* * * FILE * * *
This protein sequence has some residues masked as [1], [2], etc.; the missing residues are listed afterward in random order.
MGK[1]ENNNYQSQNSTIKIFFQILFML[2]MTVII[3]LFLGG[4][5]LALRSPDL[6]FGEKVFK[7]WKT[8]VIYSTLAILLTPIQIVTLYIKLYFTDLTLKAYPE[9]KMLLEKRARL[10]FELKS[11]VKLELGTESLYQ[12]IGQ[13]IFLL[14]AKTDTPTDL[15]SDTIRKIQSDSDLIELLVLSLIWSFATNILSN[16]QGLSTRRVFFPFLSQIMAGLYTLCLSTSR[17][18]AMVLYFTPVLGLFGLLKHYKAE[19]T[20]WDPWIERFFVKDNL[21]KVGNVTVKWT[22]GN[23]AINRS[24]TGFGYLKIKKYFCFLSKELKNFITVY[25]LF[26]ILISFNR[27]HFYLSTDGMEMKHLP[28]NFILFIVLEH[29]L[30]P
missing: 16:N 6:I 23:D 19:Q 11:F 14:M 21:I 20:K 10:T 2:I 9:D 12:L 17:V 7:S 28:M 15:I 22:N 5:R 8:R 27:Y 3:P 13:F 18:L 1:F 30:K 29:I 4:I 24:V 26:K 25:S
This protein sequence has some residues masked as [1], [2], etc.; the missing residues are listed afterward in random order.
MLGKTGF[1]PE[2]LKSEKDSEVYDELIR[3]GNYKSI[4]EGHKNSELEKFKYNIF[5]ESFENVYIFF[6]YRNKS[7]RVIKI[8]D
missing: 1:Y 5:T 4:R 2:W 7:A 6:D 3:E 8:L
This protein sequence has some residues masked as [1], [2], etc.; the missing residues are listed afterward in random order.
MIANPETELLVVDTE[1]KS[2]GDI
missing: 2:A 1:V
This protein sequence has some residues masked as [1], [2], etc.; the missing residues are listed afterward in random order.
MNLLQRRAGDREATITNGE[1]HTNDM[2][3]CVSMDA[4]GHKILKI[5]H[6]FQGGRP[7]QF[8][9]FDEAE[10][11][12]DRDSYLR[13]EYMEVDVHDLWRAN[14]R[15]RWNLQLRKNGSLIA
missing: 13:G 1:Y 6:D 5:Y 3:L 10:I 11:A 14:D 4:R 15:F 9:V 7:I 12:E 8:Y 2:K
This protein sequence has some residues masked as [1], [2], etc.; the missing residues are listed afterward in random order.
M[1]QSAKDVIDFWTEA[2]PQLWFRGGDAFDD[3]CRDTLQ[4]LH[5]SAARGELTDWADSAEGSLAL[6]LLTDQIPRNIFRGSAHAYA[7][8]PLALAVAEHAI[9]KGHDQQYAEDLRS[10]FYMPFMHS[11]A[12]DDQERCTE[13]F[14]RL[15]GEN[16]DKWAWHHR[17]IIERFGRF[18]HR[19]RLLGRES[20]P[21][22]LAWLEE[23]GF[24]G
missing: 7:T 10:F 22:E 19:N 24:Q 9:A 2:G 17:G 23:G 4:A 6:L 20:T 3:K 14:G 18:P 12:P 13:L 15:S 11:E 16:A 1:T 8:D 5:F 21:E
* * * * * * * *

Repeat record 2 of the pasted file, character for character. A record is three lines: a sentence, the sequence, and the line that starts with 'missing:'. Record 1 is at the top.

This protein sequence has some residues masked as [1], [2], etc.; the missing residues are listed afterward in random order.
MLGKTGF[1]PE[2]LKSEKDSEVYDELIR[3]GNYKSI[4]EGHKNSELEKFKYNIF[5]ESFENVYIFF[6]YRNKS[7]RVIKI[8]D
missing: 1:Y 5:T 4:R 2:W 7:A 6:D 3:E 8:L